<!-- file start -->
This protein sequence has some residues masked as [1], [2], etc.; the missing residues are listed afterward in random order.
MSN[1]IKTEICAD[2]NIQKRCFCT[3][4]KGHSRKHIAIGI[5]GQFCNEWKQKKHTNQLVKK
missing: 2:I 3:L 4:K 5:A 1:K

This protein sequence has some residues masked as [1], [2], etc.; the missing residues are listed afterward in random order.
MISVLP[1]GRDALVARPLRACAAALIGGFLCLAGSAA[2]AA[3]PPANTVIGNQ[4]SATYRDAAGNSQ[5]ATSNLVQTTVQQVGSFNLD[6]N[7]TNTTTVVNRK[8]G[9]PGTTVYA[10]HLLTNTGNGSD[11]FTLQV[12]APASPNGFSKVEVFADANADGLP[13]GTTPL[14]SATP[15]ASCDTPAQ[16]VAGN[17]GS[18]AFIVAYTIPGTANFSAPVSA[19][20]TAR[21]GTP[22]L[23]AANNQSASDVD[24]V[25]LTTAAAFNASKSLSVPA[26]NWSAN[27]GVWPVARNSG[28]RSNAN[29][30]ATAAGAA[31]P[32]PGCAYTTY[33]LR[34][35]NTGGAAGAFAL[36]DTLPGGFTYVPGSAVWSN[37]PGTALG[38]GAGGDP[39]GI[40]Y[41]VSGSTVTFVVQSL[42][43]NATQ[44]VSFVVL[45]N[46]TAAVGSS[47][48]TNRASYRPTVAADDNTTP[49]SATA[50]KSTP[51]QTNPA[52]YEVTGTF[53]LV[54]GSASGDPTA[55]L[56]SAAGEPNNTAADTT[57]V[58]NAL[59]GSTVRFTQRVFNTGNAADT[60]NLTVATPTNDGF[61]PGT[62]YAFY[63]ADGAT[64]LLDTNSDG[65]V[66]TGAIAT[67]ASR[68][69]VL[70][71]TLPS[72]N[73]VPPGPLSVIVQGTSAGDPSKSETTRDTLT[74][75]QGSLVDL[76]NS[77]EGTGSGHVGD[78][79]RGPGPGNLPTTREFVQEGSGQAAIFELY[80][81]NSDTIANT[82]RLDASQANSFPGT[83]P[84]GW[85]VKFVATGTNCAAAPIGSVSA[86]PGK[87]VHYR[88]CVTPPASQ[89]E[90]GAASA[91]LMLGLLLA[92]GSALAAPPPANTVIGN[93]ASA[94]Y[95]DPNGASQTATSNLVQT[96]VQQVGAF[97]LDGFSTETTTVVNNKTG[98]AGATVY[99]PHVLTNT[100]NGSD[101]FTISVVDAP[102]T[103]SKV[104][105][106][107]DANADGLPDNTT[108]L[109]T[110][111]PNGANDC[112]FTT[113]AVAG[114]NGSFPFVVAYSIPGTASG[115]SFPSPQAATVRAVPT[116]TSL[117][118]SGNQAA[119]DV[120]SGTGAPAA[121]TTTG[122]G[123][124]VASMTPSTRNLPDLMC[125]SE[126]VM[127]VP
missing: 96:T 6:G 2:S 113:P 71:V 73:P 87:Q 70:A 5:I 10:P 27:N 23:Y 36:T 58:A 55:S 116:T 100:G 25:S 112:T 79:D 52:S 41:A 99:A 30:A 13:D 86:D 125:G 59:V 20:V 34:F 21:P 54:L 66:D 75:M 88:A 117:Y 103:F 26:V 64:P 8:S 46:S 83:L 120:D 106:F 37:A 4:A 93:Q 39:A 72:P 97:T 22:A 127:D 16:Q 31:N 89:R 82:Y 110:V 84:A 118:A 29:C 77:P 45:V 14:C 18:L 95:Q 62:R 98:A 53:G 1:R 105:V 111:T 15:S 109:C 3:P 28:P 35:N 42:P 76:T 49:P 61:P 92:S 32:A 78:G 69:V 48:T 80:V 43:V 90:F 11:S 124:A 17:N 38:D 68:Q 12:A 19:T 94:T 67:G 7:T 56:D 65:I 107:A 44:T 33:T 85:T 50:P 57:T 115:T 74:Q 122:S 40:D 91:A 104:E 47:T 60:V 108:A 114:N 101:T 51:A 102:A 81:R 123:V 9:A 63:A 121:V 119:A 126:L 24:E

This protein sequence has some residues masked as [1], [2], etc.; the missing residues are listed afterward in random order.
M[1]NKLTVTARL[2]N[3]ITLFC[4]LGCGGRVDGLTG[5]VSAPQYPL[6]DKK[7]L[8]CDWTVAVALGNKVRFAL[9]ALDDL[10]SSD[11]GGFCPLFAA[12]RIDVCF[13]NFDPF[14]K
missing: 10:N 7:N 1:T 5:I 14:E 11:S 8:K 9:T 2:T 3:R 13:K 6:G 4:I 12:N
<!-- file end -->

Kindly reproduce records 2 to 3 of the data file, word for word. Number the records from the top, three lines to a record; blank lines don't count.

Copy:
This protein sequence has some residues masked as [1], [2], etc.; the missing residues are listed afterward in random order.
MISVLP[1]GRDALVARPLRACAAALIGGFLCLAGSAA[2]AA[3]PPANTVIGNQ[4]SATYRDAAGNSQ[5]ATSNLVQTTVQQVGSFNLD[6]N[7]TNTTTVVNRK[8]G[9]PGTTVYA[10]HLLTNTGNGSD[11]FTLQV[12]APASPNGFSKVEVFADANADGLP[13]GTTPL[14]SATP[15]ASCDTPAQ[16]VAGN[17]GS[18]AFIVAYTIPGTANFSAPVSA[19][20]TAR[21]GTP[22]L[23]AANNQSASDVD[24]V[25]LTTAAAFNASKSLSVPA[26]NWSAN[27]GVWPVARNSG[28]RSNAN[29][30]ATAAGAA[31]P[32]PGCAYTTY[33]LR[34][35]NTGGAAGAFAL[36]DTLPGGFTYVPGSAVWSN[37]PGTALG[38]GAGGDP[39]GI[40]Y[41]VSGSTVTFVVQSL[42][43]NATQ[44]VSFVVL[45]N[46]TAAVGSS[47][48]TNRASYRPTVAADDNTTP[49]SATA[50]KSTP[51]QTNPA[52]YEVTGTF[53]LV[54]GSASGDPTA[55]L[56]SAAGEPNNTAADTT[57]V[58]NAL[59]GSTVRFTQRVFNTGNAADT[60]NLTVATPTNDGF[61]PGT[62]YAFY[63]ADGAT[64]LLDTNSDG[65]V[66]TGAIAT[67]ASR[68][69]VL[70][71]TLPS[72]N[73]VPPGPLSVIVQGTSAGDPSKSETTRDTLT[74][75]QGSLVDL[76]NS[77]EGTGSGHVGD[78][79]RGPGPGNLPTTREFVQEGSGQAAIFELY[80][81]NSDTIANT[82]RLDASQANSFPGT[83]P[84]GW[85]VKFVATGTNCAAAPIGSVSA[86]PGK[87]VHYR[88]CVTPPASQ[89]E[90]GAASA[91]LMLGLLLA[92]GSALAAPPPANTVIGN[93]ASA[94]Y[95]DPNGASQTATSNLVQT[96]VQQVGAF[97]LDGFSTETTTVVNNKTG[98]AGATVY[99]PHVLTNT[100]NGSD[101]FTISVVDAP[102]T[103]SKV[104][105][106][107]DANADGLPDNTT[108]L[109]T[110][111]PNGANDC[112]FTT[113]AVAG[114]NGSFPFVVAYSIPGTASG[115]SFPSPQAATVRAVPT[116]TSL[117][118]SGNQAA[119]DV[120]SGTGAPAA[121]TTTG[122]G[123][124]VASMTPSTRNLPDLMC[125]SE[126]VM[127]VP
missing: 96:T 6:G 2:S 113:P 71:V 73:P 87:Q 70:A 5:I 10:P 27:N 23:Y 36:T 58:A 55:S 116:T 100:G 25:S 112:T 79:D 52:S 41:A 99:A 30:A 13:D 86:D 125:G 59:V 20:V 34:F 21:P 54:L 66:D 75:M 88:A 117:Y 103:F 26:V 64:P 8:S 46:S 83:L 120:D 106:F 37:A 4:A 93:Q 39:A 72:P 97:T 22:A 127:D 16:Q 31:N 89:R 82:Y 110:V 84:A 118:A 29:C 77:P 45:V 14:C 18:L 95:Q 62:R 98:A 53:G 1:R 105:V 111:T 15:S 109:C 3:P 28:P 35:N 42:P 76:T 49:P 61:P 92:S 32:A 78:G 69:V 48:T 80:V 43:V 90:F 11:S 124:A 17:N 38:D 68:Q 12:A 19:T 94:T 67:G 7:T 56:D 65:I 107:A 44:T 33:T 85:T 50:P 57:T 115:T 74:Q 122:S 40:D 91:A 104:E 47:T 60:V 108:A 114:N 101:T 51:A 102:A 81:R 123:V 9:A 63:A 121:V 119:A 126:L 24:E

This protein sequence has some residues masked as [1], [2], etc.; the missing residues are listed afterward in random order.
M[1]NKLTVTARL[2]N[3]ITLFC[4]LGCGGRVDGLTG[5]VSAPQYPL[6]DKK[7]L[8]CDWTVAVALGNKVRFAL[9]ALDDL[10]SSD[11]GGFCPLFAA[12]RIDVCF[13]NFDPF[14]K
missing: 10:N 7:N 1:T 5:I 14:E 11:S 8:K 9:T 2:T 3:R 13:K 6:G 4:I 12:N